Other prominent Melbourne bands to get a guernsey on the CD are Taste with ‘Tickle Your Fancy’, the title track from their debut album – and also La Femme, with the ’79 punk classic ‘Chelsea Kids’. La Femme may have sounded like they came out of Bromley, but they in fact had Sharp bloodlines, and included ex Sharpie gang members in their ranks. ‘Chelsea Kids’ is a classic. Fact. If you thought the Sharpie influence on music/fashion/culture had died out by the late 70s, you were mistaken. Some may recall Tracy Mann’s character ‘Samantha’ in the 1980 movie ‘Hard Knocks’. I digress.

As a fan of Oz rock, what makes this an essential purchase is the inclusion of three songs by Fat Daddy, Bullet and Fatty Lumpkin. The singles by these three bands are near impossible to find, yet have been dusted off, digitalised and made available to all – and this is where Festival Records excel. No other Australian label has the dedication, devotion nor commitment to long lost Oz rock quite like the good folk at Festival – and they do it very well.

Fat Daddy released a great slice of boogie back in ’76 with their single, ‘Roll Daddy Roll’ on Brian Cadd’s Bootleg label. Its inclusion here is important as Fat Daddy were popular with the sharps. On a side note, Fat Daddy morphed into another great Melbourne hard rock band called Texas. (I interviewed Ken Murdoch of Taste/Texas a couple of years back and we talked about these bands and this time period in Melbourne rock. Listen to that interview free here). Perth’s Fatty Lumpkin released four singles in their four year existence yet never an album. ‘Movin’ from 1976  is great, original hard rock with John Meyer’s distinctive fret work prominent. Meyer later turned up in Perth HM band Saracen and then Rose Tattoo. The inclusion of ‘Movin’ on this CD is gold – a nugget that deserves to be heard.

The inclusion of the glam-edged ‘Rock My Lady’ from long forgotten mid 70’s Sydney hard rockers Bullet is further reason to pick up the album. Bullet only released one single on the Atlantics label, Chicago Records. Man this rocker has groove with a capital G and sounds revitalized given the digital treatment. Festival could also have gone with ‘Mover’ the equally rockin B side, and lost no slack. 23 tracks in total – and no filler in sight. I must also mention the artwork and packaging that accompanies this CD. Festival have really gone to town with this one. Nice slip case and two booklets laden with information, reminiscences, facts, musings and a stack more. One booklet is 28 pages, the other a whopping 60 page photo book stacked with original images provided by sharpies from the period. All in all – a no risk ten out of ten from Cowboy Col. Available where all good CD’s are sold, including here. Thoroughly recommended.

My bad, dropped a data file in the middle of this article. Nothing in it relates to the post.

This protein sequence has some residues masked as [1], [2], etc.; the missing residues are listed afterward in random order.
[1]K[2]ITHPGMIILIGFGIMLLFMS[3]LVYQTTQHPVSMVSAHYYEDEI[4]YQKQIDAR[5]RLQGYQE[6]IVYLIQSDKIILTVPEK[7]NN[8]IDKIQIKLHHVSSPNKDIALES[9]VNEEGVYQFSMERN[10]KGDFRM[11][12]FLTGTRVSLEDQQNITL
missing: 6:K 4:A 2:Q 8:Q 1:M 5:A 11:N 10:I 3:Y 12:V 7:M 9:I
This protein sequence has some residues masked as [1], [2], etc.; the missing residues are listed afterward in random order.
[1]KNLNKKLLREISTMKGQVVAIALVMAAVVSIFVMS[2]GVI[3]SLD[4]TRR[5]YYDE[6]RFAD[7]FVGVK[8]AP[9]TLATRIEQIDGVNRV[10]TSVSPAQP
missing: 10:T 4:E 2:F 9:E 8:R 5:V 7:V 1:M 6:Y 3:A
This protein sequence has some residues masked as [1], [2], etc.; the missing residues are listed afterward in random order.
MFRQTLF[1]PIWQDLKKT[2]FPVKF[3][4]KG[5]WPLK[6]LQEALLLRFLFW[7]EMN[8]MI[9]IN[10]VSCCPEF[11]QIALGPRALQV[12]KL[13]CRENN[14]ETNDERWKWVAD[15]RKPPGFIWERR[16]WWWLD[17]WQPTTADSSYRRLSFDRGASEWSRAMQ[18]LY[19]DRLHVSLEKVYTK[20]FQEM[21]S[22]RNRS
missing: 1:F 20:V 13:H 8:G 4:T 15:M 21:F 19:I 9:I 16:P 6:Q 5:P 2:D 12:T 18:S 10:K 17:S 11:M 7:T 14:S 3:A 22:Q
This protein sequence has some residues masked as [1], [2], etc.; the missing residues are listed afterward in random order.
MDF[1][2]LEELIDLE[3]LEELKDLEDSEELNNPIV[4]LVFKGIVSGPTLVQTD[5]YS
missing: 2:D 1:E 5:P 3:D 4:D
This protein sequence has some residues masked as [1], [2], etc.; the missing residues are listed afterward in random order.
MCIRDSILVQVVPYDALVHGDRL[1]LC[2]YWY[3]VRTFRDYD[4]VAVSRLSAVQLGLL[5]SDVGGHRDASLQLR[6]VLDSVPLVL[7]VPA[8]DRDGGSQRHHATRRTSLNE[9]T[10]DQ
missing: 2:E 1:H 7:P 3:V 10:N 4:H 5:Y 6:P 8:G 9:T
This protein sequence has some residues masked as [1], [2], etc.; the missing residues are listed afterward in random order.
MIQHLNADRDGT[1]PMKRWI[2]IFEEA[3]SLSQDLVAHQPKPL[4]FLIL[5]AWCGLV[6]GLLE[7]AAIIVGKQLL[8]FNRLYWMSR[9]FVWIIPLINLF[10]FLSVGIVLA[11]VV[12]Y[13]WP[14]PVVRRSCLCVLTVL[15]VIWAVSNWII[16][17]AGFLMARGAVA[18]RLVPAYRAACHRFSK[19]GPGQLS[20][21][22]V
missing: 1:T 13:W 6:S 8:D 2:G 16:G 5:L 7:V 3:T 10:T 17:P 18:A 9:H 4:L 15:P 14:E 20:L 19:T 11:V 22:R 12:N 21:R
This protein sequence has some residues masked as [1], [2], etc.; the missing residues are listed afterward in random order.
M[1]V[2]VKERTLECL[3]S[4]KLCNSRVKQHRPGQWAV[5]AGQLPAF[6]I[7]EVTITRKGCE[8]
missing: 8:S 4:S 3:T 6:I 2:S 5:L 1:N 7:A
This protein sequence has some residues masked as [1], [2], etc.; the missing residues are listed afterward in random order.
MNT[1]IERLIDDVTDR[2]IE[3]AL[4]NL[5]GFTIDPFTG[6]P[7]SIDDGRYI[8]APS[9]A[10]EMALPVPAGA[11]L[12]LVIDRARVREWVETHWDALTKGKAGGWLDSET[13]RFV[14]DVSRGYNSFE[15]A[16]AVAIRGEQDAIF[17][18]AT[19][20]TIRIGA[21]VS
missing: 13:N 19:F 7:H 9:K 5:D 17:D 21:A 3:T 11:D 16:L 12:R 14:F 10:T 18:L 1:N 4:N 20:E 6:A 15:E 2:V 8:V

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165194-L-LOIf you need a reminder of why Australian rock n roll of the 1970 and 80s was the best in the world – then ‘The Glory Days Of Aussie Pub Rock’ is for you. Festival Records have done a superb job in capturing the best bands of that period, with a whopping 4 CD, 90 song set that has something for everyone. The obvious guitar heavyweights of the pub rock period are represented – with songs by Cold Chisel, The Angels, Divinyls and Rose Tattoo – yet what makes this comp a standout from others, is that the good folks at Festival have given some thought and insight when putting the project together. For example: Unlike other previous comps, where the ‘obvious’ hit was the choice to represent the band – on this CD, it’s not the case. The Angels tune is not the somewhat tired sounding ‘Am I Ever Gonna See Your Face Again’, but the Birdman influenced ‘Shadow Boxer’. The Rose Tattoo tune is ‘One Of The Boys’ which probably should have been released as a single. By taking this approach – it means that the CD set will appeal to seasoned punters who were actually there during these halcyon days – as well as those who weren’t. Smart move. The Skyhooks tune is even a non-Shirley tune – with the often overlooked ‘Over The Border’ sounding vital and relevant. Superb, McCainsh lyrical wit as you’d expect.

 It’s good to hear pub rock stalwarts The Radiators, a band that probably should have had success overseas in the early 80s, as well as Spy V Spy – both bands I saw in countless Sydney pubs in the 1980s.  My favourite Spy’s tune is ‘Sally Ann’, but ‘Hard Times’ reminds you why this band were pub rock kingpins in the mid 80s. Rose Tattoo’s Pete Wells ‘Between The Saddle and The Ground’ is one of the other highlights. Plaintive, Dylanesqe vocal delivery – outlaw country – melodic, memorable riff – a tune that should have been bigger that what it was.